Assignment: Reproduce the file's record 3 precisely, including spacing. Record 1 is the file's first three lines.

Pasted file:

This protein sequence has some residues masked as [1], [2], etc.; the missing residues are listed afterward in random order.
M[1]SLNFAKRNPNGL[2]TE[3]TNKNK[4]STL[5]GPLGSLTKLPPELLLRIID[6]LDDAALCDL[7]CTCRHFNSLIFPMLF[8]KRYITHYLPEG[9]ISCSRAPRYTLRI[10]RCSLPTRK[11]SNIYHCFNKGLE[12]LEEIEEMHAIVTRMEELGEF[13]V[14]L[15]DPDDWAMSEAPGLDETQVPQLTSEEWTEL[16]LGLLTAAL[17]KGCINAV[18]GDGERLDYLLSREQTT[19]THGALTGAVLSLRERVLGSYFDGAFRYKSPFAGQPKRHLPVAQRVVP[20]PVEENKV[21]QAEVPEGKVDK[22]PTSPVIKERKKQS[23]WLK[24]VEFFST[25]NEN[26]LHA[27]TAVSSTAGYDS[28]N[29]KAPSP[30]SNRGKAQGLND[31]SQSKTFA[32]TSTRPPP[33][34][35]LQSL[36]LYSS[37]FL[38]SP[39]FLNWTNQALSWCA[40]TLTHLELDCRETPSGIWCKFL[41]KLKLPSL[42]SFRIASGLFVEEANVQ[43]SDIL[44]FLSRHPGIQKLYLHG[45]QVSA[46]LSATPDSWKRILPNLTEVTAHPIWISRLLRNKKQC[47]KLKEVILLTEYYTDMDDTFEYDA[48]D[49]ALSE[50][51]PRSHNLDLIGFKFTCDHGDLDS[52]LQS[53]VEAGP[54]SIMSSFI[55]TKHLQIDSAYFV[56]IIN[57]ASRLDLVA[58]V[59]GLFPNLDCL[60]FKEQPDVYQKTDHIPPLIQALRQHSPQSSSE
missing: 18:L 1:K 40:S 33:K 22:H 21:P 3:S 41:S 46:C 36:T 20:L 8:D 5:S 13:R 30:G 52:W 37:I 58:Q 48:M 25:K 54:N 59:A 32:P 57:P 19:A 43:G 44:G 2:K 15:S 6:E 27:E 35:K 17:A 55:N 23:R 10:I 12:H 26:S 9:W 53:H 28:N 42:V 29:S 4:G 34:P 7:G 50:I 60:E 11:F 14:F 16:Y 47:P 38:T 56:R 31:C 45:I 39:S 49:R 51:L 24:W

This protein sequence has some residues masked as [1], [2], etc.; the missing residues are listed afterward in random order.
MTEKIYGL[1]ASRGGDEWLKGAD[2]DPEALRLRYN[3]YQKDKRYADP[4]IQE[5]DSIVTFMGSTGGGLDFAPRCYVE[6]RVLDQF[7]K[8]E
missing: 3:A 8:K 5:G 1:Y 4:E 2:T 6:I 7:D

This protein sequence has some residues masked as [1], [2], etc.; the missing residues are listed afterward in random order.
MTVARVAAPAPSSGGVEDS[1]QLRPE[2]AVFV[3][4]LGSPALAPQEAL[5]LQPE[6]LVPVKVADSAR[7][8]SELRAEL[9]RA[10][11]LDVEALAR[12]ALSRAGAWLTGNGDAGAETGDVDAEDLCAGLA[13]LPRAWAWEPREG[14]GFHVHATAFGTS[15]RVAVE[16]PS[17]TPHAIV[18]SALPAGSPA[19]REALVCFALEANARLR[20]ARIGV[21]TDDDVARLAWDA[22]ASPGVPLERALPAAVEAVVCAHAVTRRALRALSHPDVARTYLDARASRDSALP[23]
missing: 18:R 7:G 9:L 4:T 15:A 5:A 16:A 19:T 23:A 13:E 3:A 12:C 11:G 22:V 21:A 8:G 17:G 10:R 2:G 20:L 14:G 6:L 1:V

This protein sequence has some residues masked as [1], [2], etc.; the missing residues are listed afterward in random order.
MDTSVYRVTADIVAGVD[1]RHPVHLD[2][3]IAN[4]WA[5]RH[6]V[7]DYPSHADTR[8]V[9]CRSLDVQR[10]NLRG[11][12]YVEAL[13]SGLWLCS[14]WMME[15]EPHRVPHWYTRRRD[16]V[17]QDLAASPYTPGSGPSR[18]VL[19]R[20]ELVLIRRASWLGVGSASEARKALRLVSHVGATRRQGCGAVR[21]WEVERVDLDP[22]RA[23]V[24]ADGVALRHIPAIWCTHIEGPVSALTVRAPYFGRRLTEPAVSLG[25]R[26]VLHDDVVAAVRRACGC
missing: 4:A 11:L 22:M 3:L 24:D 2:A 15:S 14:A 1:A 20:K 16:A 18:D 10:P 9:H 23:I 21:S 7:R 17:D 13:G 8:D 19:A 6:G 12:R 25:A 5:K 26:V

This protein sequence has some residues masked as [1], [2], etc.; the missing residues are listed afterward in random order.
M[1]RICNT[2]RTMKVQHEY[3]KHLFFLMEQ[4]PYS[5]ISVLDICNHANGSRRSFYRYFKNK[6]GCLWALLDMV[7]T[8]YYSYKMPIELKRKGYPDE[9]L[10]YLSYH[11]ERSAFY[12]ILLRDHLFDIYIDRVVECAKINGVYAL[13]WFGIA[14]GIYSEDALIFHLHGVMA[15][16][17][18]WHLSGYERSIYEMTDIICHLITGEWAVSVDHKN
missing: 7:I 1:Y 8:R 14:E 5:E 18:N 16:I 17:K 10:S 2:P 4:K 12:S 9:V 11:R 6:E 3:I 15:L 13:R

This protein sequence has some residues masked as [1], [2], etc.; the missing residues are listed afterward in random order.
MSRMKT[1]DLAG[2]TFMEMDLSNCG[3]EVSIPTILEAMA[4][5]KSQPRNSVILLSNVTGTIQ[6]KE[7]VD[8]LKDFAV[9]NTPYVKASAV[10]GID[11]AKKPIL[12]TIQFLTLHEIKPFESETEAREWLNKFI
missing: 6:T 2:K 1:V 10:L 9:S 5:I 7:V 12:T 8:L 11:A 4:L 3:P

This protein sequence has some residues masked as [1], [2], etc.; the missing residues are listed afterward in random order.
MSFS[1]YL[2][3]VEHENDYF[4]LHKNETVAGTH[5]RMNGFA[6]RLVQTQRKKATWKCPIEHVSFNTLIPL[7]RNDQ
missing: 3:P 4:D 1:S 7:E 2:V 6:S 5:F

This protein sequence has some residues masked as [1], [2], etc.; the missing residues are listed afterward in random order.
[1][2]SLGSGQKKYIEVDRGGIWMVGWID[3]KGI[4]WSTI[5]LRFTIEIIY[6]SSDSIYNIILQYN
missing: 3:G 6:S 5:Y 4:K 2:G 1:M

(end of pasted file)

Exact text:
This protein sequence has some residues masked as [1], [2], etc.; the missing residues are listed afterward in random order.
MTVARVAAPAPSSGGVEDS[1]QLRPE[2]AVFV[3][4]LGSPALAPQEAL[5]LQPE[6]LVPVKVADSAR[7][8]SELRAEL[9]RA[10][11]LDVEALAR[12]ALSRAGAWLTGNGDAGAETGDVDAEDLCAGLA[13]LPRAWAWEPREG[14]GFHVHATAFGTS[15]RVAVE[16]PS[17]TPHAIV[18]SALPAGSPA[19]REALVCFALEANARLR[20]ARIGV[21]TDDDVARLAWDA[22]ASPGVPLERALPAAVEAVVCAHAVTRRALRALSHPDVARTYLDARASRDSALP[23]
missing: 18:R 7:G 9:L 4:T 15:A 5:A 16:A 19:T 23:A 13:E 3:A 12:C 11:G 22:V 21:A 8:G 17:G 10:R 2:G 20:L 14:G 6:L 1:V